I get email:
I don’t have any regrets about being in the church. In fact, I do miss the community. Yes, granted it was not always easy, and even sometimes kind of stressful and bizarre? But, ultimately I think it comes down to each person having their own experience with the universe. I had metaphysical beliefs before I ever joined Summit. My dad was a very successful attorney, so I know about reason. I think both reason and spiritual faith are good.
Regarding the comments that Elizabeth told you about her “failures”. I know that no one is perfect, “Let he who has not sinned, cast the first stone” like Madonna said at one of her concerts early in her career. But I want to say that for me I don’t think Guru Ma failed in her mission.
I still love and admire her for the good that she did, not her human faults, just like the public had to do with Clinton. She gave me and thousands of others, the opportunity to join together as brothers and sisters on the spiritual path.
She gave us a connection to other beings of light that we may have not been able to experience on our own. She gave us a sea of knowledge and a truer sense of who we really are. I don’t agree with everything that was done in the church. In fact, I didn’t even want the church to sell Camelot. But, it gave me a community of friends that I will have for a lifetime and beyond. And for that, I want you to please tell your mom, that I said thank you very much. I might add, that when I got divorced many years ago, your mom gave me some really nice words of motherly love and encouragement over the phone, when nobody else did.
Religion I agree can be dangerous if it causes division in society-which unfortunately it does. I actually pursued to obtain a degree in Religious Studies at a university after I was in the church. What I realized, is that I did not know as much as I thought. There is a common theme of ethics in most religions. The problem is that most people want to be the “chosen people” instead of recognizing the common denominator of being human-which is the desire to recognize a higher truth. Being human without some kind of faith or belief in a higher power would be meaningless life. We all know we shed our body when we die.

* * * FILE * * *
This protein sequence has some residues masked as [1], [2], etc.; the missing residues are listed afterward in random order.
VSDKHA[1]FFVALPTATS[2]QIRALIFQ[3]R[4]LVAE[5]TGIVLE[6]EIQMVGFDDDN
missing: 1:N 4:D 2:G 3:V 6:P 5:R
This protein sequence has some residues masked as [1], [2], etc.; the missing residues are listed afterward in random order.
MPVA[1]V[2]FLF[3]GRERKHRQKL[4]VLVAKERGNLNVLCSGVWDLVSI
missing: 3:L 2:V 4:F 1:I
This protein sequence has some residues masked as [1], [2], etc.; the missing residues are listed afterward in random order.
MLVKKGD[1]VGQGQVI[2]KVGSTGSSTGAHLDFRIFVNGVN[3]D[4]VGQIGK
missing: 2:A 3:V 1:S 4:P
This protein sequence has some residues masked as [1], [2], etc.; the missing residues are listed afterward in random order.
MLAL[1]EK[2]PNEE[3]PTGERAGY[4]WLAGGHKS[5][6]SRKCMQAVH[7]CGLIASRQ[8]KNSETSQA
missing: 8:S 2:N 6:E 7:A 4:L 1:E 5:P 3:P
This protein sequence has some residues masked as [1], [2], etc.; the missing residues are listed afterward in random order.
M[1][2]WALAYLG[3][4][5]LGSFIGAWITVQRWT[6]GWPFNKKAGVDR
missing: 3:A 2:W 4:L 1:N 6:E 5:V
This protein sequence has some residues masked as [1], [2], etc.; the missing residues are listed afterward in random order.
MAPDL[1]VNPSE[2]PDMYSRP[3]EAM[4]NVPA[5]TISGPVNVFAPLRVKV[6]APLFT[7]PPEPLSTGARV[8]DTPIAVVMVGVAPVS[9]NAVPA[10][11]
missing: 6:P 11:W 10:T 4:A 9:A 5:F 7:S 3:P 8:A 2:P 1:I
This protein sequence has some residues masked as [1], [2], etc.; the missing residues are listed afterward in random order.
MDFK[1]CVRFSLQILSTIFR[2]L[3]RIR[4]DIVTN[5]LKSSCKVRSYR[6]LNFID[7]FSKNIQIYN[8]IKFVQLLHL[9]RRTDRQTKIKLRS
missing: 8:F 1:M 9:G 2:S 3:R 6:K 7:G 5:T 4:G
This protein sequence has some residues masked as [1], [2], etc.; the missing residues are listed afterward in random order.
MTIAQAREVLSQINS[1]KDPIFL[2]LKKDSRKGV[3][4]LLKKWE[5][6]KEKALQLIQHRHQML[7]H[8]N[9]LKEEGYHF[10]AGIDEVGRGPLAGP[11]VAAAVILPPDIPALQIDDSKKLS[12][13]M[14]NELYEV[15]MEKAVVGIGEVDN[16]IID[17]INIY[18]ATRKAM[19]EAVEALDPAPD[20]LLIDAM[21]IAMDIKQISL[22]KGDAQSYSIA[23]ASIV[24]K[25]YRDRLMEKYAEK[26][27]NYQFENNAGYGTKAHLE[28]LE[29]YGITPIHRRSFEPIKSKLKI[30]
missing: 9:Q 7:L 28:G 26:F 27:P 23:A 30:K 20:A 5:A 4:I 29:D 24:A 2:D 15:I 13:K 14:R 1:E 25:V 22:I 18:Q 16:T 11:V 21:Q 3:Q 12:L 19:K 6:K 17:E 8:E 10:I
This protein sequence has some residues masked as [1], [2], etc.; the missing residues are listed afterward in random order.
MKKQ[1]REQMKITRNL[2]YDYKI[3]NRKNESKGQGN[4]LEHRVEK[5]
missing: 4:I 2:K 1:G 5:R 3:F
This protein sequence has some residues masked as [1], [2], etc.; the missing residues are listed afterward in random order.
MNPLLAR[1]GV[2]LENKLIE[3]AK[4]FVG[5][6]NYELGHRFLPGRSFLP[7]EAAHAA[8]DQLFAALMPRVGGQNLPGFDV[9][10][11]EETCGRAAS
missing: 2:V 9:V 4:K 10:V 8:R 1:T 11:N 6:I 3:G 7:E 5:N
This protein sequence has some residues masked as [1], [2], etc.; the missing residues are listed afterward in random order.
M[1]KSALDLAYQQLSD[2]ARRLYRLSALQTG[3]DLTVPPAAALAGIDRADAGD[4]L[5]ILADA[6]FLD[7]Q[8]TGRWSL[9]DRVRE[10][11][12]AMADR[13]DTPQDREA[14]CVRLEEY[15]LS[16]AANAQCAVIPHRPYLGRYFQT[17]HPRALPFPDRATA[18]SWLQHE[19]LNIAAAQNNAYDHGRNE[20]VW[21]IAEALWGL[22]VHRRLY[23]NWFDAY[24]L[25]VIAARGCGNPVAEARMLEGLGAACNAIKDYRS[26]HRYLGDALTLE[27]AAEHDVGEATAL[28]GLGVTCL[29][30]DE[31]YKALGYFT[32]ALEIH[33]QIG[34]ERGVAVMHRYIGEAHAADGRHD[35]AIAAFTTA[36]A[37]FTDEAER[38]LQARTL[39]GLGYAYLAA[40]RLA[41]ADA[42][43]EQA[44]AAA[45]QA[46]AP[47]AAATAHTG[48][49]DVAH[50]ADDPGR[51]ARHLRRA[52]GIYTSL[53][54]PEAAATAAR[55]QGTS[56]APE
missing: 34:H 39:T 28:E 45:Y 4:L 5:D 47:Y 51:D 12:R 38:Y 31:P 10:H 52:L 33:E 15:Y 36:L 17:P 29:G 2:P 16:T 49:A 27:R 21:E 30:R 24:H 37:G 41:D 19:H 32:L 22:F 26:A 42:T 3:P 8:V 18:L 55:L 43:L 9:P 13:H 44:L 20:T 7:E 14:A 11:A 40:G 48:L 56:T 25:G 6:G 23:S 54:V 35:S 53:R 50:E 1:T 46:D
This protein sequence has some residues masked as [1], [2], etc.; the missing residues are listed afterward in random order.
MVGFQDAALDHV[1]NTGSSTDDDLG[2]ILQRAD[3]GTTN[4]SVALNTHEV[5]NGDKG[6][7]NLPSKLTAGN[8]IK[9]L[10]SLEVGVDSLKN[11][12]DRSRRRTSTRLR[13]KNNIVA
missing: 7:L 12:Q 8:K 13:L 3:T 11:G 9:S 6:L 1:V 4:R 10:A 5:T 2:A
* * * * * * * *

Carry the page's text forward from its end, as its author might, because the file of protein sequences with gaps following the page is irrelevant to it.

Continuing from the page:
I have had spiritual experiences before, during, and after I was a part of the church. I do base my beliefs on real experiences; out of body experiences, ( I have traveled in my finer body and have communicated with others while in their bodies) seeing auras and chakras, angels, fairies, etc. It may sound crazy, but it is real. Denying these kinds of experiences is really denying one’s true self and of the beautiful experiences that life has to offer.
A depressingly familiar sentiment
The above letter is sadly typical of what I have received over the years, and is an example of the giant gap of understanding I’ve had with ex-CUT-staff members. Most chose to be a part of the community, and for them, it provided some answers they apparently needed. It’s “I got mine…” But at what price?
Like the letter writer I, too gained many good friends in the community. Unfortunately, that doesn’t really cut it. You find friends wherever you are, don’t you? It doesn’t justify the life savings contributed, the decades spent for which people have nothing to show. One member and friend donated her trust fund of over $1 million and later deeply regretted it. Her life was unalterably changed. How many people even have access to, let alone give away $1 million? Like her followers, my mom also turned over her parents’ life savings and proceeds from the sale of her childhood home to the church. This wasn’t the same situation of course, since my mom retained control of the money–which she eventually used to build herself and her family houses on the ranch.
But often decisions of CUT parents (like all decisions parents make) were terribly costly to their CUT children, who had nothing to say about it. This is by no means just a personal issue. Many families gave all their resources, and were actively courted by the leadership to do so. It was one of the main things that kept the organization going (since it really had no viable or profitable product). I could name the names of the families, it would be a very long list… I won’t do so out of respect for their privacy.
Most letter writers such as this, weren’t close enough to see the insidious nature of the organization and its leadership (of which I was a part). They did not see the arbitrary nature of some of the ‘revealed truth’ they swallowed hook, line, and sinker. Some people are just happy being led.